Driving home for Xmas with the family is waning in popularity. But of the millions of car owners who do make the trip home for Christmas, 510,000 will be delayed on the way by a conked out car. According to Green Flag research, between December 24th and 29th, there will be a breakdown every six seconds.
Throughout December and January, Green Flag warns there will be 900,000 breakdowns. Despite that, only 23 per cent of drivers now carry a tool kit in their car. However, 41 per cent do have a first aid kit; 44 per cent will be carrying water and 74 per cent of British drivers will be armed with their trusty ice scraper.
Research suggests that 4 million drivers will take to the road on Christmas Eve. Green Flag claims that most journeys will begin at between 10 and 11am. And 4.6 million cars will be on the move on Christmas Day.
Despite these numbers, investigators found that fewer people than a decade ago are visiting family over Christmas. In 2005 more than half of British people (55 per cent) say they’d do whatever they could to make sure they saw their family. Now just a third (33 per cent) of Brits feel the same. Two thirds of us say factors like travelling long distances (24 per cent), awkward, dull conversation with family (25 per cent), and not being able to drink because we’re driving (18 per cent) will prevent us returning home this Christmas.
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The number of car owners who worry about visiting family because of dangerous drivers on the road is now 14 per cent, a figure that has doubled over the past 10 years. Sixteen per cent claim bad traffic is an influence, while 13 per cent cite the cost of travel. This has increased from an average of £35.78 in 2005 to £51.66 now.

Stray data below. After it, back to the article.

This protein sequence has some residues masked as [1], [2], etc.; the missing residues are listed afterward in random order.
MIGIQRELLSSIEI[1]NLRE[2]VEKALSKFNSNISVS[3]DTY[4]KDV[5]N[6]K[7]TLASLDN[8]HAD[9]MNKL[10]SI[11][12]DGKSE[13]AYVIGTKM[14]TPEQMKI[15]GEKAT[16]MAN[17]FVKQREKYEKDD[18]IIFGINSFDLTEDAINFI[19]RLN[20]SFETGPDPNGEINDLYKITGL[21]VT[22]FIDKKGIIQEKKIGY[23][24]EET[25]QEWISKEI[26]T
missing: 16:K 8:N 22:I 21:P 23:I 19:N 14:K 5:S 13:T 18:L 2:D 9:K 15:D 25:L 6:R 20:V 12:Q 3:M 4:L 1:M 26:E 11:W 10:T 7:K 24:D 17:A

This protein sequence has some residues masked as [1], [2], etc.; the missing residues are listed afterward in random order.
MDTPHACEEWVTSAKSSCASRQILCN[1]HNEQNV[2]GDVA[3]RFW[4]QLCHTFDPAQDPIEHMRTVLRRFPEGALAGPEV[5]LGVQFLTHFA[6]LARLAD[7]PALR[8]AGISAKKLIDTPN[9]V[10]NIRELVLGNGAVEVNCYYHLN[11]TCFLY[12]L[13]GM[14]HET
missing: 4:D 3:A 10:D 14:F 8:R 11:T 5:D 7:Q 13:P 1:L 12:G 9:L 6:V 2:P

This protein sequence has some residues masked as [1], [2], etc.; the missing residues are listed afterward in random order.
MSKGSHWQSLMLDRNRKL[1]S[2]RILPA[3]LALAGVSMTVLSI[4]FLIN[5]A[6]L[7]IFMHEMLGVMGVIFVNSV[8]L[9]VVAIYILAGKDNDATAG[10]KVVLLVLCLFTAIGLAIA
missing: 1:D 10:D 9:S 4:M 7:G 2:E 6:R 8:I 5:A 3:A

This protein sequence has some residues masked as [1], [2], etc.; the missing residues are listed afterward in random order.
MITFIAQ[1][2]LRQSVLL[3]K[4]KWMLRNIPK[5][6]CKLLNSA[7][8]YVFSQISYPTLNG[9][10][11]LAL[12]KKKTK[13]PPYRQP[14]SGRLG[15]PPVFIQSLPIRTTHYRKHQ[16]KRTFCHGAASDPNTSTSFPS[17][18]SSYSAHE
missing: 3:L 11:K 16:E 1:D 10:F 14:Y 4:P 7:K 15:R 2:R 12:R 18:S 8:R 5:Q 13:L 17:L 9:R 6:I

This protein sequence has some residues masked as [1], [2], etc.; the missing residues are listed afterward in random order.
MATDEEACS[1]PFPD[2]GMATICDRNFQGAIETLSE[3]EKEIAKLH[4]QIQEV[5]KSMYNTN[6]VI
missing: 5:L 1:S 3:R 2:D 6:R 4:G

In 2005, the investigation found that the average worker’s Christmas break was seven days. That has increased to 10 or more days off now. But tellingly, we still only spend around two days with our relatives.
Richard Woolfson, family psychologist, said: “It is evident in the results that a vast majority of Brits are finding an excuse not to visit their family over the Christmas break. Unfortunately, this confirms that the stresses and strains of everyday life often relegate family gatherings to second place.”
Neil Wilson, Green Flag’s head of rescue and motor claims response, said: “It’s no surprise that long distances and traffic top the reasons why we are reluctant to drive to see our families. Breakdowns unfortunately do happen over the Christmas period – with stress levels high on the roads and in the home. While we can’t fix breakdowns in the home, we can help with those on the road. At Green Flag, we strive to make our rescue service as efficient as possible, to get customers on the road and up and running 24 hours a day, 365 days a year.”